A week or so ago, I did a post in which I compared the Provo Craft Cuttlebug and the Sizzix Big Shot. I was struggling to decide which tool to purchase.
It wasn’t an easy choice, because both machines are apparently very good. In the end, I went with the Sizzix Big Shot Universal Die Cutting and Embossing Machine.
Three factors influenced my decision.
First, the Big Shot will handle the Bigz Dies from Sizzix but the Cuttlebug, I am told, will handle some, but not all. These dies are awesome and I know I will want to purchase some sooner or later.
Second, my local craft store, Scrap Arts in North Vancouver, was selling the Big Shot at a better price than you usually find. You had to order it in, but it arrived within a few business days so this was not a big problem.
And a question about the warranty was the last factor that influenced my decision. I am told that the Cuttlebug’s warranty is void if you use any die or folder other than Cuttlebug’s. Although the machine works with most other dies, or so I am told, the company won’t replace it if there is any damage and you have been using a non-Cuttlebug product. I left a message with Provo Craft customer service asking if they would verify this. There was no response. I tend to shy away from businesses who do not respond to customer questions.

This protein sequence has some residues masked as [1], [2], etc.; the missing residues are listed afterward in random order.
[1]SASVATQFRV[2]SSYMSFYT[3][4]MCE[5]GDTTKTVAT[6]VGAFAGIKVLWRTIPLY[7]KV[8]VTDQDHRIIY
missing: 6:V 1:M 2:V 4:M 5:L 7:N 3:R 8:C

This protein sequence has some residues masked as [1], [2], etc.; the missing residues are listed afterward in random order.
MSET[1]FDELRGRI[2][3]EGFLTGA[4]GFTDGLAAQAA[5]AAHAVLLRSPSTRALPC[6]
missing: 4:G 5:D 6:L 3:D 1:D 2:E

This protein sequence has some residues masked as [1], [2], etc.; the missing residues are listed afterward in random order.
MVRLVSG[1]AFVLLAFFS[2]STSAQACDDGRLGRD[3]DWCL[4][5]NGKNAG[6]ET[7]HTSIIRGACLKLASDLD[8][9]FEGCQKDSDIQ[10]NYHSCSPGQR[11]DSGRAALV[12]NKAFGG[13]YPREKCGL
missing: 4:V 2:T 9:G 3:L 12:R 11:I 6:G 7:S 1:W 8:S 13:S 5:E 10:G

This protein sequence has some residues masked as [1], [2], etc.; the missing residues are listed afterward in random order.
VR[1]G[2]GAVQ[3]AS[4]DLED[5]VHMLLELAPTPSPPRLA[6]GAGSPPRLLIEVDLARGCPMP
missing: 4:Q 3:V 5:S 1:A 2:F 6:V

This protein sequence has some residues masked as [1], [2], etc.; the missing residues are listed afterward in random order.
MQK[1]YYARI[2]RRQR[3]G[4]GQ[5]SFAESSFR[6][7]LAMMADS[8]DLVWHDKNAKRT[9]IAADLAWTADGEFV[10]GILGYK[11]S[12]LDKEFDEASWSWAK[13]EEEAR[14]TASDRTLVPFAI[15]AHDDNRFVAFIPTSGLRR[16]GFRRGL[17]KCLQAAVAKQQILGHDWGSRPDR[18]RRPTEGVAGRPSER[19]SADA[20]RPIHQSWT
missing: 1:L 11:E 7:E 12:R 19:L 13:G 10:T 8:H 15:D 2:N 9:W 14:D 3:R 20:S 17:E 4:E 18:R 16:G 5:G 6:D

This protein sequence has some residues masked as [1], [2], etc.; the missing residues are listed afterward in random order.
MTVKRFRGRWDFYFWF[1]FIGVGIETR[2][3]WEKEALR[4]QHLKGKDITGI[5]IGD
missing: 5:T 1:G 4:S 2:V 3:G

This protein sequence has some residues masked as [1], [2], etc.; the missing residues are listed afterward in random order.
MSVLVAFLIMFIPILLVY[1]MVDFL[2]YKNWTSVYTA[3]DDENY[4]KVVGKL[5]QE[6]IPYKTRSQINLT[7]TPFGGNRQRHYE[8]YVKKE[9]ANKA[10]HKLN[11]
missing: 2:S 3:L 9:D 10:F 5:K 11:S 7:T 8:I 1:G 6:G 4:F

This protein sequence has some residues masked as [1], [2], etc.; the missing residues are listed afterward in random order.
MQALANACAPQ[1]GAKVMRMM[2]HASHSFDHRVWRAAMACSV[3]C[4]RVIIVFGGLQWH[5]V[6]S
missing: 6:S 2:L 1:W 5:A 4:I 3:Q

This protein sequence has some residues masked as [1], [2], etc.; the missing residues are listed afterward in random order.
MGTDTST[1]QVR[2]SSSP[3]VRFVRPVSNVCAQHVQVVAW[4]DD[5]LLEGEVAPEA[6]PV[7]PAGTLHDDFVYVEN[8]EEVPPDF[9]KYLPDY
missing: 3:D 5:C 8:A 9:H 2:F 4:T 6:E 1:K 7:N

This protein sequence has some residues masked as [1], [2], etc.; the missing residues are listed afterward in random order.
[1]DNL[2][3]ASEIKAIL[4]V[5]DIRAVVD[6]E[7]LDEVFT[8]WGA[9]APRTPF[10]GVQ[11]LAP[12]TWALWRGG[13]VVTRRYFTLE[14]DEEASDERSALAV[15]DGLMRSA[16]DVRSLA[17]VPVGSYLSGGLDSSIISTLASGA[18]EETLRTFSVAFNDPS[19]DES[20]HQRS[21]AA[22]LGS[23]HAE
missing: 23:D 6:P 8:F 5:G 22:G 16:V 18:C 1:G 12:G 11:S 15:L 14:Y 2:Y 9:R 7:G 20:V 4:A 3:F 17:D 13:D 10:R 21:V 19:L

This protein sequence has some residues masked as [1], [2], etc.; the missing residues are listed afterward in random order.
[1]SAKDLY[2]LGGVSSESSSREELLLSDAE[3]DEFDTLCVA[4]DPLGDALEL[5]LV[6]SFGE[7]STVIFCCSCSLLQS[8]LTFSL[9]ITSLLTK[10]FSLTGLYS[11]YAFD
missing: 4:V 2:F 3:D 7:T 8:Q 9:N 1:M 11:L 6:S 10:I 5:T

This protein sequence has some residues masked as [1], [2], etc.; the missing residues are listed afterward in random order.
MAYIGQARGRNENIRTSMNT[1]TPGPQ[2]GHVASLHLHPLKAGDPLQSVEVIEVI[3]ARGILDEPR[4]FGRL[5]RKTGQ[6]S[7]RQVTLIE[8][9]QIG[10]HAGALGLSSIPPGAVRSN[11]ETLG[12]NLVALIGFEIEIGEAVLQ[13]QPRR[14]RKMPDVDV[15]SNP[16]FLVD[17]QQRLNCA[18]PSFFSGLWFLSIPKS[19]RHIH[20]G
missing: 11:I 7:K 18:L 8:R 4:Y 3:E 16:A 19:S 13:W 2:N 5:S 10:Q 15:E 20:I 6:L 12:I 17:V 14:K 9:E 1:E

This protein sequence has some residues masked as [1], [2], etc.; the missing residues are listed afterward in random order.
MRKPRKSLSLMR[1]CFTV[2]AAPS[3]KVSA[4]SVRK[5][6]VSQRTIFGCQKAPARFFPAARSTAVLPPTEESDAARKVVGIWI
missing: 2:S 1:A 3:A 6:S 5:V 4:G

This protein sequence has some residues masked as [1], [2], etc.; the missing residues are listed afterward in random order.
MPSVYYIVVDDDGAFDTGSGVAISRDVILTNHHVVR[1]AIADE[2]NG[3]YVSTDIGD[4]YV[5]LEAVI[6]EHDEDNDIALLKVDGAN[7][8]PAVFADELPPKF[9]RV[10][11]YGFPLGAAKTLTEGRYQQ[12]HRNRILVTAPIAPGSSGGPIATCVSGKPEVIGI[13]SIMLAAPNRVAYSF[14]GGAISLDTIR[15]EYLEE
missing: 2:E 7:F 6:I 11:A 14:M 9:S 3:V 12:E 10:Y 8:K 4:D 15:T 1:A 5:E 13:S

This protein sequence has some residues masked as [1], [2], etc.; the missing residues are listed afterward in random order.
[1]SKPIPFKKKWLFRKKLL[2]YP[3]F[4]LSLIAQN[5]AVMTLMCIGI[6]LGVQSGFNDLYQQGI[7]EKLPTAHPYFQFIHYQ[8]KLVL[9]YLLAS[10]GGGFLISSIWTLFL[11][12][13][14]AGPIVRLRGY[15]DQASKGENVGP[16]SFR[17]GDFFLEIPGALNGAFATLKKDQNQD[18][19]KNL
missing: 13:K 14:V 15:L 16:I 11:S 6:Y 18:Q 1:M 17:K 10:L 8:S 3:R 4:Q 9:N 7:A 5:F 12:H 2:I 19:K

So, the Big Shot won out.
So far, I love this machine. It required almost no assembly, other than attaching the handle. It works like a charm on the folders and dies that I have tried.
So far, I have used it successfully with the Cuttlebug embossing folders, a Cuttlebug die, a QuicKutz die and a brass embossing template. All worked well. For the brass embossing templates, I had to purchase a package of Spellbinders 5 Inch by 7 Inch Wizard Enlarged Embossing Pads.
The brass templates I am using do leave a border around the embossed design, which is unfortunate. Apparently there is no way to avoid this, at least not with the templates that I have.
I have a video demonstration of the Big Shot using the Cuttlebug, the QuicKutz and the brass templates.
I want to correct one mistake I made when explaining the use of Tab 1 or Tab 2, or no tab. I said you choose your tabs based on the width of the project. I should have said the thickness, not the width.
Here is the video tutorial:
Note: Since first publishing this post and the video, some kind visitors have left comments or emails telling me how to use the brass templates or stencils without getting the border. You cut the foam mat to be just smaller than the brass stencil. I haven’t tried this yet but it certainly makes sense and sounds as if it should work.